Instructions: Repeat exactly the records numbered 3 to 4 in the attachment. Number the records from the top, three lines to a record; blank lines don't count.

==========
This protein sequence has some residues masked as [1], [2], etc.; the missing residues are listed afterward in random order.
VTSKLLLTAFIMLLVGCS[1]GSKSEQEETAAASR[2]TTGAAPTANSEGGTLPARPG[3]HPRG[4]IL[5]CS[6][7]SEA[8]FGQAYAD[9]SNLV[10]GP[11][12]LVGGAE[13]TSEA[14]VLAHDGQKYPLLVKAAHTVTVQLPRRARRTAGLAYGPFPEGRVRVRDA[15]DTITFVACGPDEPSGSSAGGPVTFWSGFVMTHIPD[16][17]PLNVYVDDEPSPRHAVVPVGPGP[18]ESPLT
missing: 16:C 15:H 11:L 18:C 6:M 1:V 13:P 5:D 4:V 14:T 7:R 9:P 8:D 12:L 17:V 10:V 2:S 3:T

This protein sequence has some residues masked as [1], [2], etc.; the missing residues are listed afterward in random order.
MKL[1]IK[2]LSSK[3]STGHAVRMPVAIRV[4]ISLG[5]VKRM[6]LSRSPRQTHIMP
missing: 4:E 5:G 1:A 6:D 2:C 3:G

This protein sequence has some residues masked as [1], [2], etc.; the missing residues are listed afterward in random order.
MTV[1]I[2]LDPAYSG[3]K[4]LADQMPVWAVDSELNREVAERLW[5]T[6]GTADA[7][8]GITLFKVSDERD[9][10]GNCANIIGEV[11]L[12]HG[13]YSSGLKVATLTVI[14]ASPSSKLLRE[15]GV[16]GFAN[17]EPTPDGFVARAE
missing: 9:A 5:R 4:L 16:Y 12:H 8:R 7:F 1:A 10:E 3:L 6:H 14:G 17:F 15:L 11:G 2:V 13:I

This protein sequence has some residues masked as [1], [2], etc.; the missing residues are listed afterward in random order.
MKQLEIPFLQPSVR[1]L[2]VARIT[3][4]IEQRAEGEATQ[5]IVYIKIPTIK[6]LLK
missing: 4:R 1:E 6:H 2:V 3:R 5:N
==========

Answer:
This protein sequence has some residues masked as [1], [2], etc.; the missing residues are listed afterward in random order.
MTV[1]I[2]LDPAYSG[3]K[4]LADQMPVWAVDSELNREVAERLW[5]T[6]GTADA[7][8]GITLFKVSDERD[9][10]GNCANIIGEV[11]L[12]HG[13]YSSGLKVATLTVI[14]ASPSSKLLRE[15]GV[16]GFAN[17]EPTPDGFVARAE
missing: 9:A 5:R 4:L 16:Y 12:H 8:R 7:F 1:A 10:E 3:L 6:H 14:G 17:F 15:L 11:G 2:V 13:I

This protein sequence has some residues masked as [1], [2], etc.; the missing residues are listed afterward in random order.
MKQLEIPFLQPSVR[1]L[2]VARIT[3][4]IEQRAEGEATQ[5]IVYIKIPTIK[6]LLK
missing: 4:R 1:E 6:H 2:V 3:R 5:N